Alabama hits new record high for coronavirus cases Thursday
Published 5:55 pm Thursday, July 23, 2020
Alabama reported more than 2,200 new coronavirus cases Thursday — the highest single-day increase in cases — as health officials cautioned it will take a few weeks to see the effect of a statewide mask order.
The spike came after several days of declining case numbers and as a number of school systems announced students will not immediately return to classrooms this fall.
The state topped more than 2,000 daily cases for the third time and is now averaging about 1,700 new cases reported each day.
Alabama Gov. Kay Ivey last week announced an order requiring face masks in public places. State health officials have cautioned it will take a few weeks to see any effect on case numbers.
“For the effects of masking, at least two weeks would be necessary, but three would be best,” State Health Officer Scott Harris wrote in a reply to The Associated Press.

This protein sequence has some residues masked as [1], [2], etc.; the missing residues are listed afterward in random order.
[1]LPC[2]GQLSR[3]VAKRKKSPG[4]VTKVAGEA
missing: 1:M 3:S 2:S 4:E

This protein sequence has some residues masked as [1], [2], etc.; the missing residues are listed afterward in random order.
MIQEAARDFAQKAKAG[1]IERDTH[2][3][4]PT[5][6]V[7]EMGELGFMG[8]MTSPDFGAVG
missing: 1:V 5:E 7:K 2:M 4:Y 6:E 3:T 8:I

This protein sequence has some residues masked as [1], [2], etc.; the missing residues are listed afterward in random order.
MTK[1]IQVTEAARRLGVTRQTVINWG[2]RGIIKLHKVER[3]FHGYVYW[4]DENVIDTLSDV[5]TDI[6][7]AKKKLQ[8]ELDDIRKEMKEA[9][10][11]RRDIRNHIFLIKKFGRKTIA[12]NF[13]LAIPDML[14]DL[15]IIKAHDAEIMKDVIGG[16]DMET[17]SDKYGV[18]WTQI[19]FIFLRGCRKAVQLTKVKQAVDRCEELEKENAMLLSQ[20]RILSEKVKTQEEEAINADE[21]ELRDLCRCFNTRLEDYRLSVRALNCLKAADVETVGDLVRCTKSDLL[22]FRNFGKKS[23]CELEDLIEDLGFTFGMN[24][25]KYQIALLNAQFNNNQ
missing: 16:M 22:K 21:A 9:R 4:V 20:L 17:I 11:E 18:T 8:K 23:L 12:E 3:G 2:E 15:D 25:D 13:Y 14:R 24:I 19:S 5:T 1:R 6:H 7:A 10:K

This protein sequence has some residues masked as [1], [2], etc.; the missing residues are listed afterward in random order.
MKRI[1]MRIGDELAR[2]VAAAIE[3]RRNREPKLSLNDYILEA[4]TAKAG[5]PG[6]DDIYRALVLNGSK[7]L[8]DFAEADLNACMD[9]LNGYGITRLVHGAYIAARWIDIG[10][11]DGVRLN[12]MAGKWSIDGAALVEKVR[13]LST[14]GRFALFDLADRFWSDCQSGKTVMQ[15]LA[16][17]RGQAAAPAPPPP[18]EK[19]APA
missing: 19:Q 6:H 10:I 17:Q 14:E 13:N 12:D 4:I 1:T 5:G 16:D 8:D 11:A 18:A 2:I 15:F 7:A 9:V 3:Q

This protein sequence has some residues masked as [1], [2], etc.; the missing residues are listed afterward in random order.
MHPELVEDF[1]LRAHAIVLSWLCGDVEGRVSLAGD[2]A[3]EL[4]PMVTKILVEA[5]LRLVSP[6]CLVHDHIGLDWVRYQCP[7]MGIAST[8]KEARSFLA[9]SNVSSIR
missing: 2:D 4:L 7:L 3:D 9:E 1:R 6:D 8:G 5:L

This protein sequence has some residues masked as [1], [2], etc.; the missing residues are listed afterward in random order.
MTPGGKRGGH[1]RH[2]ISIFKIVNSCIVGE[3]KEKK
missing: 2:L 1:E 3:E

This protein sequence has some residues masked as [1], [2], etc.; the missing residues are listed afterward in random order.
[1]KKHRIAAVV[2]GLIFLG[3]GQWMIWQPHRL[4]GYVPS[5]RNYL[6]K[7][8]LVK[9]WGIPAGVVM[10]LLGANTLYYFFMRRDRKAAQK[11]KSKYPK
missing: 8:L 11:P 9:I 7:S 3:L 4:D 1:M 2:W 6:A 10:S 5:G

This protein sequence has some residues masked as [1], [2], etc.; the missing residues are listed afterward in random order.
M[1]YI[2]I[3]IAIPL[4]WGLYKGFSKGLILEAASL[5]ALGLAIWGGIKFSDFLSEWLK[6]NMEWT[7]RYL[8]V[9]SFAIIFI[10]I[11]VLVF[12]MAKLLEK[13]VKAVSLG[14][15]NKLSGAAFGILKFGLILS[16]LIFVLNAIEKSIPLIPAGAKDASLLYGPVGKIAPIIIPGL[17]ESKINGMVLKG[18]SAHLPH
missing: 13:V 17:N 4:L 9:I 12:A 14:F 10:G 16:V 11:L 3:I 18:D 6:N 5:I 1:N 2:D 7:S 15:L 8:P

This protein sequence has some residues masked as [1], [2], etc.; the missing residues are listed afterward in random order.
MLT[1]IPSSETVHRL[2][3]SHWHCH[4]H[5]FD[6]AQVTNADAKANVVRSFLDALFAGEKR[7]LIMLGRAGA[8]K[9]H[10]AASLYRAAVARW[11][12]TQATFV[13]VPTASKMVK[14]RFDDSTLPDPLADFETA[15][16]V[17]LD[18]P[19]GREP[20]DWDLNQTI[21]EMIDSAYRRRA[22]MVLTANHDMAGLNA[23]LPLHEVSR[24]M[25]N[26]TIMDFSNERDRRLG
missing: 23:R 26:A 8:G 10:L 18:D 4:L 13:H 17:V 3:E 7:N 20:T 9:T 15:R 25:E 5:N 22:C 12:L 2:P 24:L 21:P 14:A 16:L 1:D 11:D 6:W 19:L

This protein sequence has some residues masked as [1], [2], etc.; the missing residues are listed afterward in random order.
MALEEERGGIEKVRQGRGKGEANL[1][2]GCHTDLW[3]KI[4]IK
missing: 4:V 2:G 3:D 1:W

Since the pandemic began, more than 72,000 people in the state have tested positive for the coronavirus with nearly one-third of cases being reported in the last two weeks. More than 1,300 people have died, according to numbers from the state health department.
Alabama on Wednesday reported more than 50 additional deaths from COVID-19 patients. However, Harris said that spike is partly related to the state being able to work through a backlog.
“That said, we have more inpatients than ever in hospitals and so deaths will be increasing,” Harris said.
More than 1,500 people with COVID-19 were in state hospitals Wednesday.
School systems are making their own decisions about whether to hold in-person classes, distance learning or a combination approach when the school year begins. Several Alabama school systems announced this week that students will not immediately return to classrooms.
Birmingham City, Montgomery County, Huntsville City, Madison City and Madison County are among the school districts that have announced students will do remote learning for the beginning of the year.
Mobile County, the state’s largest school system, had already announced it would virtual classes for the first part of the year.